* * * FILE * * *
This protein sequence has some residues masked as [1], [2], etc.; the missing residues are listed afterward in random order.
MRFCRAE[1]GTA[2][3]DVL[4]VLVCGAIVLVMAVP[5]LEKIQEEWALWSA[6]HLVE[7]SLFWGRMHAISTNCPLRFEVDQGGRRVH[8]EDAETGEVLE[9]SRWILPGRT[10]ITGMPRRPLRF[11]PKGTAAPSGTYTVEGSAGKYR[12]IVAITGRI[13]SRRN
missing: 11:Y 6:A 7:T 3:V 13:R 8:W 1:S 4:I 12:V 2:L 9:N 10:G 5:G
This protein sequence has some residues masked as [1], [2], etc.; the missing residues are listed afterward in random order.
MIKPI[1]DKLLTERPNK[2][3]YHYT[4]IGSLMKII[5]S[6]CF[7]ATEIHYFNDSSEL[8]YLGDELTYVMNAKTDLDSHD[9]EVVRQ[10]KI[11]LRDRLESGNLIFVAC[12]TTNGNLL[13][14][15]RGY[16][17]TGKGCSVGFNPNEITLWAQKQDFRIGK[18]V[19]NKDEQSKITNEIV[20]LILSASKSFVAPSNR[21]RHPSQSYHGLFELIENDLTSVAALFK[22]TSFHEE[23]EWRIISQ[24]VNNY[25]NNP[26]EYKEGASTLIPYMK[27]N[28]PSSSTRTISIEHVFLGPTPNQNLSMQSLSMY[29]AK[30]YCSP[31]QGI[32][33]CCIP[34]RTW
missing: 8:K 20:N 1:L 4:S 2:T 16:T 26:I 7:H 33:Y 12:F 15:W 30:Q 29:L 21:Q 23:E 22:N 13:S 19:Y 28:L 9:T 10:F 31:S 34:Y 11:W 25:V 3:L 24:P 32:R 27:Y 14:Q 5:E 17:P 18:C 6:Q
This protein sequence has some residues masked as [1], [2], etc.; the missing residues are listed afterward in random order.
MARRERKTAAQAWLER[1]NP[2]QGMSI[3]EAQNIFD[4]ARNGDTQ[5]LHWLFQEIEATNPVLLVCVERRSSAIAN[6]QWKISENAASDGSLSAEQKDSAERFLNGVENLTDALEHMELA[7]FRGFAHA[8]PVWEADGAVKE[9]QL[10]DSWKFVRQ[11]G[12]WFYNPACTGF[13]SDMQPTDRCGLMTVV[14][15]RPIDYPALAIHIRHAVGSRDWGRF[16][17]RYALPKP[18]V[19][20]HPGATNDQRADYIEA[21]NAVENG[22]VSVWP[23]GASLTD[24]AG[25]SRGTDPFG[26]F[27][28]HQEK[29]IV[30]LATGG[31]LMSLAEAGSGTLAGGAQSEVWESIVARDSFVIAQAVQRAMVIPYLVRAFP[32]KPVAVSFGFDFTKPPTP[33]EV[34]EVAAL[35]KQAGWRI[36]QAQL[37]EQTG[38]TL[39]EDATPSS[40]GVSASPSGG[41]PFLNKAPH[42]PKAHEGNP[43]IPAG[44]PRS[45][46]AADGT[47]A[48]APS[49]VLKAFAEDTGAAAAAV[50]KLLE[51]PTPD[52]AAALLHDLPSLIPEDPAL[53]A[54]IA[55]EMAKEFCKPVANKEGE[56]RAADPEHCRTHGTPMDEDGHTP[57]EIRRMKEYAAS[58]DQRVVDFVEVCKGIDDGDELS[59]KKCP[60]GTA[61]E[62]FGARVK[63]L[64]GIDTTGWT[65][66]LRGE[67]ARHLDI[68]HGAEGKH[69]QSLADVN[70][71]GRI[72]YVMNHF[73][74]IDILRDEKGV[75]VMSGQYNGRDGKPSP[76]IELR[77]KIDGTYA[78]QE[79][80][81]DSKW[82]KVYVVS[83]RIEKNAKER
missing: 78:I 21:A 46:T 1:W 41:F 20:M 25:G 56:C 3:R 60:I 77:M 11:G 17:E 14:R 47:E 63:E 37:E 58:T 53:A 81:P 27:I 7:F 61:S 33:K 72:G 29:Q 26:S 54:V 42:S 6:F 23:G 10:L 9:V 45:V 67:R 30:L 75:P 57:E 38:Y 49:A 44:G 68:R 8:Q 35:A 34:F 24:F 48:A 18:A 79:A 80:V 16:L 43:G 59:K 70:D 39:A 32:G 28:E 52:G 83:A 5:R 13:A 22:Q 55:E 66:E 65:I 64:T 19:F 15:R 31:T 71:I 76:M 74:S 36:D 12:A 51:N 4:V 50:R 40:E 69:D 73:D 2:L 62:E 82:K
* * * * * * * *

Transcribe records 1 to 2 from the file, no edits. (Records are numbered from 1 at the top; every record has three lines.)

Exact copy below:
This protein sequence has some residues masked as [1], [2], etc.; the missing residues are listed afterward in random order.
MRFCRAE[1]GTA[2][3]DVL[4]VLVCGAIVLVMAVP[5]LEKIQEEWALWSA[6]HLVE[7]SLFWGRMHAISTNCPLRFEVDQGGRRVH[8]EDAETGEVLE[9]SRWILPGRT[10]ITGMPRRPLRF[11]PKGTAAPSGTYTVEGSAGKYR[12]IVAITGRI[13]SRRN
missing: 11:Y 6:A 7:T 3:V 13:R 8:W 1:S 4:I 12:V 2:L 9:N 10:G 5:G
This protein sequence has some residues masked as [1], [2], etc.; the missing residues are listed afterward in random order.
MIKPI[1]DKLLTERPNK[2][3]YHYT[4]IGSLMKII[5]S[6]CF[7]ATEIHYFNDSSEL[8]YLGDELTYVMNAKTDLDSHD[9]EVVRQ[10]KI[11]LRDRLESGNLIFVAC[12]TTNGNLL[13][14][15]RGY[16][17]TGKGCSVGFNPNEITLWAQKQDFRIGK[18]V[19]NKDEQSKITNEIV[20]LILSASKSFVAPSNR[21]RHPSQSYHGLFELIENDLTSVAALFK[22]TSFHEE[23]EWRIISQ[24]VNNY[25]NNP[26]EYKEGASTLIPYMK[27]N[28]PSSSTRTISIEHVFLGPTPNQNLSMQSLSMY[29]AK[30]YCSP[31]QGI[32][33]CCIP[34]RTW
missing: 8:K 20:N 1:L 4:S 2:T 16:T 26:I 7:H 33:Y 12:F 15:W 30:Q 29:L 21:Q 23:E 22:N 13:S 19:Y 28:L 9:T 10:F 31:S 34:Y 11:W 25:V 3:L 24:P 32:R 27:Y 14:Q 5:E 17:P 18:C 6:Q